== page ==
Now, This Would Be A Good Constitutional Amendment for Missouri

Recently, I wrote about Jason Smith’s HJR 7 and 11,which is a proposed Constitutional Amendment for the State of Missouri. By the way, Jason is the Pro Tem in the Missouri House and the Republican nominee to fill Joann Emerson’s seat in the US Congress. It is widely rumored that Smith was flown to Washington four times to be introduced to his future colleagues by Emerson. It is possibly coincidence one of Emerson’s daughters is a lobbyist for Monsanto and that Smith introduced this bill, which would strongly enhance Monsanto’s stranglehold on Agriculture in this State. Possibly. I just don’t know. It’s one of those thing that makes you go, “Hmmm…”, as that old adage goes.

What isn’t questionable is that HJR 7 and 11 and SJR 22 (it’s companion) are flying through the process at Jeff City quicker than a greased pig. And is NOT good for Missouri farmers, Missouri consumers, or economic freedom overall. Please read my first article on this legislation here to get some background on why I see this as terrifically dangerous and deceptive as I do.

An interesting thing about Missouri is the many options available for changing/amending the Missouri Constitution. Battles in ballot language are often fought in the back rooms of the State Offices and voters must go to extensive lengths to find out the full text of the actual proposal on the ballot. When people are voting on a Constitutional Amendment, they should not only be allowed easy access to the language, they should read it and be certain they understand the effects of the proposed amendment. We want the legislators to “read the bills”, why would we be satisfied with out own decisions on issues if we ourselves don’t read the actual text?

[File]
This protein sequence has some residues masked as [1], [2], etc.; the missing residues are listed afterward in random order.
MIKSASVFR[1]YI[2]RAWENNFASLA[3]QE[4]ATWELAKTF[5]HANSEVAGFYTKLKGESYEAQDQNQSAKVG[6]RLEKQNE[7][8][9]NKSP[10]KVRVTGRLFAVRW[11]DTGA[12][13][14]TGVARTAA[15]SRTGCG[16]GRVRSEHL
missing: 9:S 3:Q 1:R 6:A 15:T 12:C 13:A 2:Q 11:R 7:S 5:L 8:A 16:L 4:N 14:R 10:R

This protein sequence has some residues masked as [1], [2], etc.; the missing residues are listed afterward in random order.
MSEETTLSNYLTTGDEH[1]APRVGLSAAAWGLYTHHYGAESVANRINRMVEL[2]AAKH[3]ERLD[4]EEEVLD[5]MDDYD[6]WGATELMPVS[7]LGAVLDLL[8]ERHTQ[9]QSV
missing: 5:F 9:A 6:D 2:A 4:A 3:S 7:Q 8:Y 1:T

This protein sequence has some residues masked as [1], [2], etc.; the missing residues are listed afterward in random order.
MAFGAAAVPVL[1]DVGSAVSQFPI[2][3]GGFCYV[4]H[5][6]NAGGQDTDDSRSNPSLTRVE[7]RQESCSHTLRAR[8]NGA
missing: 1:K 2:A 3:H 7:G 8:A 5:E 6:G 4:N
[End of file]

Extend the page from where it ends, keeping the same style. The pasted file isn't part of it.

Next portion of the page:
After two calls and a facebook message to Rep. Smith, I finally received a return call from Smith’s office, but I was outside dealing in the real world at the time.  I called back and left another message, but haven’t yet heard back from the staffer that left a message on my machine. Sigh.

Since this thing is moving so quickly, and the questionable terms “modern” and “agricultural technology” show no signs of being removed from the language, it seems that the public should have the opportunity to look at potential substitute language that would actually be beneficial for farmers, ranchers and consumers as well as the Missouri economy.

I spent quite a bit of time looking at the language and thinking it was completely hopeless. Then it clicked. A light came on and I found language that I have shared with a few traditional farming advocates and some other concerned groups and they all said they would definitely support this language.